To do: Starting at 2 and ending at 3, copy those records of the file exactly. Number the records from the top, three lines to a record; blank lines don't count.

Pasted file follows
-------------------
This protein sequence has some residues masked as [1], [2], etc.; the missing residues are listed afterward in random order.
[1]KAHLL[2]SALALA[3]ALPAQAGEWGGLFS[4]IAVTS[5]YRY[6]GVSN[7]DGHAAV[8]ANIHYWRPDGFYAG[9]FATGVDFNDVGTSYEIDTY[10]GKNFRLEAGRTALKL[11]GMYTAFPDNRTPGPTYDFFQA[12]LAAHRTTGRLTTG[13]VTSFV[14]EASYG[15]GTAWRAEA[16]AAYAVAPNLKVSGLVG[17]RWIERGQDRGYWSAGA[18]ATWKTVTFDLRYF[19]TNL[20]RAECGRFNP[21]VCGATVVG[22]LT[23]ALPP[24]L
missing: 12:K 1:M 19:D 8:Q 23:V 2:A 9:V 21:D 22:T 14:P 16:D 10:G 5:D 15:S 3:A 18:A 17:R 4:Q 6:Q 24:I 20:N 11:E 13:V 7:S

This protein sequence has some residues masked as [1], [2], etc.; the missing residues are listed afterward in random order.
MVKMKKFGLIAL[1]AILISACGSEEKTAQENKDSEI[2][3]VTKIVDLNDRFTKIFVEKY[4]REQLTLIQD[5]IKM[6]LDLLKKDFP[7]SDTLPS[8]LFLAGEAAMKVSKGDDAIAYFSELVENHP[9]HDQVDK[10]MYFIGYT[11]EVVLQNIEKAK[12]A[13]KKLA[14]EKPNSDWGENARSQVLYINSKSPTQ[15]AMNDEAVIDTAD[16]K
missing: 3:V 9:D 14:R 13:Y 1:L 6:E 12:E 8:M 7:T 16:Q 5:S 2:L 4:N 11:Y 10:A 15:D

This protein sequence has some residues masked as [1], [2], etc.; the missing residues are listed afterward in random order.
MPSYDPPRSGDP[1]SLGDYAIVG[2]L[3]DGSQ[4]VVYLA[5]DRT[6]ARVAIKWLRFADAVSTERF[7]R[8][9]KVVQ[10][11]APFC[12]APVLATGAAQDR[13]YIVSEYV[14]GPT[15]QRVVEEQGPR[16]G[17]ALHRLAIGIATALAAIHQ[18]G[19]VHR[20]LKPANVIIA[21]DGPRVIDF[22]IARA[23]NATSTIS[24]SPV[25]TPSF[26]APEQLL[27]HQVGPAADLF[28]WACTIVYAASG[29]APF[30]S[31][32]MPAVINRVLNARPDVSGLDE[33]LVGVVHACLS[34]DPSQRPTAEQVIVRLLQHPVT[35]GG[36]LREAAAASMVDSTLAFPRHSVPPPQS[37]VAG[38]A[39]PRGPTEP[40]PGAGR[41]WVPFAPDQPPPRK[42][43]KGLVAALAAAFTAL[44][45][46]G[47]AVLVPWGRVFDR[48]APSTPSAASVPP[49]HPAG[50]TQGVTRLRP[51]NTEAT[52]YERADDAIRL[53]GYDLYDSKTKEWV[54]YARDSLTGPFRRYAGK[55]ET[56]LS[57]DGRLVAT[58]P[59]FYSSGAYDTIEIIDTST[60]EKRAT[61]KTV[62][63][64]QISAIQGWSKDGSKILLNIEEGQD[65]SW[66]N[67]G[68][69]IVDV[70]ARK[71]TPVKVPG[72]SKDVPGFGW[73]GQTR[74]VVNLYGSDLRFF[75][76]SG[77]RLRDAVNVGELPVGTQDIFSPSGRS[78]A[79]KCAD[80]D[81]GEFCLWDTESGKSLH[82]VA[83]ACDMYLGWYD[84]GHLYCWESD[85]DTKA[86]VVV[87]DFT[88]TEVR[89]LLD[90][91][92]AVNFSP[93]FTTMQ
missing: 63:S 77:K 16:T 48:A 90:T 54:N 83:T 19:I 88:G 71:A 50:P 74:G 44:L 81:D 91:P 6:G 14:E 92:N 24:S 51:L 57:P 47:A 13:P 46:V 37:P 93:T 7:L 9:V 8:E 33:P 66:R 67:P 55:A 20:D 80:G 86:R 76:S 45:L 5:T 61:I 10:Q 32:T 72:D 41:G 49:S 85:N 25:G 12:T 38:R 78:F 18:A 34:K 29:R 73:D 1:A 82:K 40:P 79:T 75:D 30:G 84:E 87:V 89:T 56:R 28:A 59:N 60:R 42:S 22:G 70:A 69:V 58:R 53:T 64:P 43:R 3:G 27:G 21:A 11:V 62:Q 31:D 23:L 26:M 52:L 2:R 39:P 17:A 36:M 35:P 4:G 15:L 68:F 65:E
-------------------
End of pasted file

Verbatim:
This protein sequence has some residues masked as [1], [2], etc.; the missing residues are listed afterward in random order.
MVKMKKFGLIAL[1]AILISACGSEEKTAQENKDSEI[2][3]VTKIVDLNDRFTKIFVEKY[4]REQLTLIQD[5]IKM[6]LDLLKKDFP[7]SDTLPS[8]LFLAGEAAMKVSKGDDAIAYFSELVENHP[9]HDQVDK[10]MYFIGYT[11]EVVLQNIEKAK[12]A[13]KKLA[14]EKPNSDWGENARSQVLYINSKSPTQ[15]AMNDEAVIDTAD[16]K
missing: 3:V 9:D 14:R 13:Y 1:L 6:E 12:E 8:M 7:T 16:Q 5:S 2:L 4:N 11:Y 10:A 15:D

This protein sequence has some residues masked as [1], [2], etc.; the missing residues are listed afterward in random order.
MPSYDPPRSGDP[1]SLGDYAIVG[2]L[3]DGSQ[4]VVYLA[5]DRT[6]ARVAIKWLRFADAVSTERF[7]R[8][9]KVVQ[10][11]APFC[12]APVLATGAAQDR[13]YIVSEYV[14]GPT[15]QRVVEEQGPR[16]G[17]ALHRLAIGIATALAAIHQ[18]G[19]VHR[20]LKPANVIIA[21]DGPRVIDF[22]IARA[23]NATSTIS[24]SPV[25]TPSF[26]APEQLL[27]HQVGPAADLF[28]WACTIVYAASG[29]APF[30]S[31][32]MPAVINRVLNARPDVSGLDE[33]LVGVVHACLS[34]DPSQRPTAEQVIVRLLQHPVT[35]GG[36]LREAAAASMVDSTLAFPRHSVPPPQS[37]VAG[38]A[39]PRGPTEP[40]PGAGR[41]WVPFAPDQPPPRK[42][43]KGLVAALAAAFTAL[44][45][46]G[47]AVLVPWGRVFDR[48]APSTPSAASVPP[49]HPAG[50]TQGVTRLRP[51]NTEAT[52]YERADDAIRL[53]GYDLYDSKTKEWV[54]YARDSLTGPFRRYAGK[55]ET[56]LS[57]DGRLVAT[58]P[59]FYSSGAYDTIEIIDTST[60]EKRAT[61]KTV[62][63][64]QISAIQGWSKDGSKILLNIEEGQD[65]SW[66]N[67]G[68][69]IVDV[70]ARK[71]TPVKVPG[72]SKDVPGFGW[73]GQTR[74]VVNLYGSDLRFF[75][76]SG[77]RLRDAVNVGELPVGTQDIFSPSGRS[78]A[79]KCAD[80]D[81]GEFCLWDTESGKSLH[82]VA[83]ACDMYLGWYD[84]GHLYCWESD[85]DTKA[86]VVV[87]DFT[88]TEVR[89]LLD[90][91][92]AVNFSP[93]FTTMQ
missing: 63:S 77:K 16:T 48:A 90:T 54:N 83:T 19:I 88:G 71:A 50:P 74:G 44:L 81:D 91:P 6:G 14:E 92:N 24:S 51:L 57:P 47:A 13:P 46:V 37:P 93:T 7:L 9:V 8:E 33:P 66:R 67:P 55:A 20:D 80:G 86:R 76:S 45:L 5:T 61:I 10:Q 32:T 72:D 41:G 49:S 85:N 25:G 12:T 38:R 78:F 18:A 34:K 29:R 73:D 1:A 82:K 40:P 79:T 75:D 30:G 84:E 87:V 89:T 56:R 28:A 59:N 60:R 42:S 22:G 70:A 69:V 58:R 53:T 64:P 43:R 3:G 27:G 21:A 11:V 62:Q 31:D 23:L 26:M 52:L 2:R 39:P 17:A 36:M 35:P 4:G 15:L 68:F 65:E